Today, we’re left with have-it-your-way news. Excellent reporting and analysis are lost in a torrent of uninformed drivel that ranges from ignorant to flat-out stupid, and far too many Americans don’t recognize the difference.

In The Washington Post, for instance, David Ignatius recently wrote a perceptive op-ed about world turmoil he has covered the hard way since the 1960s. Next to it, for “balance,” Hugh Hewitt offered this summary of Trump’s foreign policy:

“His achievements overseas alone are spectacular: defeating the Islamic State; moving the U.S. Embassy in Israel to Jerusalem; overseeing the historic Abraham Accords, which have started a new era of peace and cooperation between Israel and Arab neighbors in the Middle East; confronting China and establishing ”the Quad” — the United States, Australia, Japan and India — as a real alliance; obliging NATO allies to spend more on their own defense; exiting from the disastrous Iran nuclear deal … and securing the return of more than 50 American hostages.”

In order:

  • Iraqis and Kurds recaptured the Islamic State caliphate with U.S. and NATO support. But ISIS and its offshoots are now far more dangerous across the Middle East, Africa, and beyond. Trump fed smoldering hatreds that geometrically swelled terrorist ranks.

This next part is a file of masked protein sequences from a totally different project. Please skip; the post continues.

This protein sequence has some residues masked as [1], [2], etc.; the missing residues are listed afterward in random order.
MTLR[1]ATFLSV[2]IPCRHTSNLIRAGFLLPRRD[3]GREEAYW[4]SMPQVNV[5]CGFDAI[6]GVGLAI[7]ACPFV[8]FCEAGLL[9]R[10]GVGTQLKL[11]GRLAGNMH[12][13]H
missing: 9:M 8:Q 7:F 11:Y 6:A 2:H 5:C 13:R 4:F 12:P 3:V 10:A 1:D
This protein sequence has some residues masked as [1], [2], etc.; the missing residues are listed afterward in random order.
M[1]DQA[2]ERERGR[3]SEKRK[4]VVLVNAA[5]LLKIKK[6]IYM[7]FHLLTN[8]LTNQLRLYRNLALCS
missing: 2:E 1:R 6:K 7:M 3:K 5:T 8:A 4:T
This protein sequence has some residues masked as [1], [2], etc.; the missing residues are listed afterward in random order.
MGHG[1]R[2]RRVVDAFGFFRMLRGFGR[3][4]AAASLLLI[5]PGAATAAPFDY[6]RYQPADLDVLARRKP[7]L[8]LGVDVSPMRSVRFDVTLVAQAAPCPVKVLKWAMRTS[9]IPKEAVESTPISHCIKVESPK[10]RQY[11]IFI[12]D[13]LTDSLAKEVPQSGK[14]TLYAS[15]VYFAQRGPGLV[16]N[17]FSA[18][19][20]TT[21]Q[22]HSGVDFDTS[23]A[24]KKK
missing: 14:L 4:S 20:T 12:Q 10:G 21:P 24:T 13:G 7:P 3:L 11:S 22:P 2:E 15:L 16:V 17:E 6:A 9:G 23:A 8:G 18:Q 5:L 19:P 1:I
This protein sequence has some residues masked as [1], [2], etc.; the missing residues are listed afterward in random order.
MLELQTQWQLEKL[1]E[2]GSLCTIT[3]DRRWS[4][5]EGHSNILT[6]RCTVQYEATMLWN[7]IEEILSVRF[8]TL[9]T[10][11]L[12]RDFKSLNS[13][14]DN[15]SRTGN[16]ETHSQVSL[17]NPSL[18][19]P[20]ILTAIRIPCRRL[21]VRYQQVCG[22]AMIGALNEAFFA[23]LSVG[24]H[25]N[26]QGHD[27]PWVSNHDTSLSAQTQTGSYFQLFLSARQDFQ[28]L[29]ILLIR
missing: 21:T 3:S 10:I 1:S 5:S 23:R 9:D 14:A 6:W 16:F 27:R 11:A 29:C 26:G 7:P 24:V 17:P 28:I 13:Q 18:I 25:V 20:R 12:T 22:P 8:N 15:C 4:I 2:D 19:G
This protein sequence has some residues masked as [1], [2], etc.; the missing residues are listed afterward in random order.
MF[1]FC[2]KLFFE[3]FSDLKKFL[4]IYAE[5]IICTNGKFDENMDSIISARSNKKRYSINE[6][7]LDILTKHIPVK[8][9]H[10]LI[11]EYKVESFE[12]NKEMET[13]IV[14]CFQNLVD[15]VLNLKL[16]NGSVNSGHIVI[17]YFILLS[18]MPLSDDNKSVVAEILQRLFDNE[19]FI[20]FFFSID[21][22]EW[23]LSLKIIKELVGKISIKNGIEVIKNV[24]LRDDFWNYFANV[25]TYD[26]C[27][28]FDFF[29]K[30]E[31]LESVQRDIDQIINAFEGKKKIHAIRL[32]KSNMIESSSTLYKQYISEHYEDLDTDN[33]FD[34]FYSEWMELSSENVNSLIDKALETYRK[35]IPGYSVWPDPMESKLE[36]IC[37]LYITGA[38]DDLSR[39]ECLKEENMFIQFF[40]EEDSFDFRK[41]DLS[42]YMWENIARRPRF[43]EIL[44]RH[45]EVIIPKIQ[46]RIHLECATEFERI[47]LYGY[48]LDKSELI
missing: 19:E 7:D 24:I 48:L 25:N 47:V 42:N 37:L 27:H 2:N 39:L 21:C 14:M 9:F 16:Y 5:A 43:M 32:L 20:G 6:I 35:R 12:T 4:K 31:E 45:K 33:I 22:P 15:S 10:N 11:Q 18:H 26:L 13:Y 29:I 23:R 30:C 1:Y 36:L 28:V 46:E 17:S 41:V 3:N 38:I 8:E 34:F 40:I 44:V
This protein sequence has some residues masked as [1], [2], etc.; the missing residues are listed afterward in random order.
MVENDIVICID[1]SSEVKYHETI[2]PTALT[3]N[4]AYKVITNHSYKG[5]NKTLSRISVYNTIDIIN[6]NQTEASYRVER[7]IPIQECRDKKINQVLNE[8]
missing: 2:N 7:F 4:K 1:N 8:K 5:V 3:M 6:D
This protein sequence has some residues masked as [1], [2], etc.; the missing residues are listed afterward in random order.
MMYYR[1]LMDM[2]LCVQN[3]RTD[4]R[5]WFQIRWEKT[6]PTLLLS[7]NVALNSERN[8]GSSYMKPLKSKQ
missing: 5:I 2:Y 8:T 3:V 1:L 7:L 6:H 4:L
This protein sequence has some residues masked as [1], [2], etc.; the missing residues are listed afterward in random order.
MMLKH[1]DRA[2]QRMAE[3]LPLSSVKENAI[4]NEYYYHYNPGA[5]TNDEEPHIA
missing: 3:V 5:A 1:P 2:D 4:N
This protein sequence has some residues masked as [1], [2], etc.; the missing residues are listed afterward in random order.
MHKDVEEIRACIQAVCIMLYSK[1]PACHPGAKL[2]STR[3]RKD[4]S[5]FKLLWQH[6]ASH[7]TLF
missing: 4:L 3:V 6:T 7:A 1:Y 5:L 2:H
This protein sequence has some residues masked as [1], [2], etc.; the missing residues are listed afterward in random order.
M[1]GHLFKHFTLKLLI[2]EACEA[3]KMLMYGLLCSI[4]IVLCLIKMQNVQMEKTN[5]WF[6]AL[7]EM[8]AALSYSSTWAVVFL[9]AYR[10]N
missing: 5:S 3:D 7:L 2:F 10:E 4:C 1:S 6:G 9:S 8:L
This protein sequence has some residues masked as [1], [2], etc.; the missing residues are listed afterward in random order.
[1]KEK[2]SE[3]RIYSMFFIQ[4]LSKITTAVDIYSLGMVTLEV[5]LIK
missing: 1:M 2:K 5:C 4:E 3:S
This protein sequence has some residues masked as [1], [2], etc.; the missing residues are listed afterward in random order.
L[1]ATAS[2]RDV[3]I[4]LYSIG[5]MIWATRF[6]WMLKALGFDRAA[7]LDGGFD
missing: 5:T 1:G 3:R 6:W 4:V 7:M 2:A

• The embassy move to Jerusalem, pushed by Republican donors and Bibi Netanyahu’s conservative wing, infuriated Palestinians and increasingly well-armed groups bent on vengeance. The transactional “Abraham Accords” allows America to sell F35 stealth fighters to the United Arab Emirates, threatening Israel’s air superiority.

  • Trump’s confrontation with China is the most damaging policy blunder I’ve seen in a half-century of reporting abroad. “The Quad” is no match for a nuclear power of 1.4 billion people intent on imposing suzerainty over a world that he abandoned.

  • NATO partners give as much as they get. Trump’s insulting strong-arm approach makes it all about money, overlooking such details as the billion dollars France spends each year to keep peace in Africa as conflict and terrorism rage out of control.

  • The “disastrous” Iran deal with the United States, Europe, Russia and China had blunted a nuclear threat, fortified Iranian moderates, and begun to bring a rogue state back into the world. Now hardline mullahs are heading in the other direction.

  • Those 50 American “hostages” were mostly imprisoned under foreign legal systems, if often on dubious charges. All American presidents have worked to free citizens detained abroad. Trump made a show of it for his own political purposes.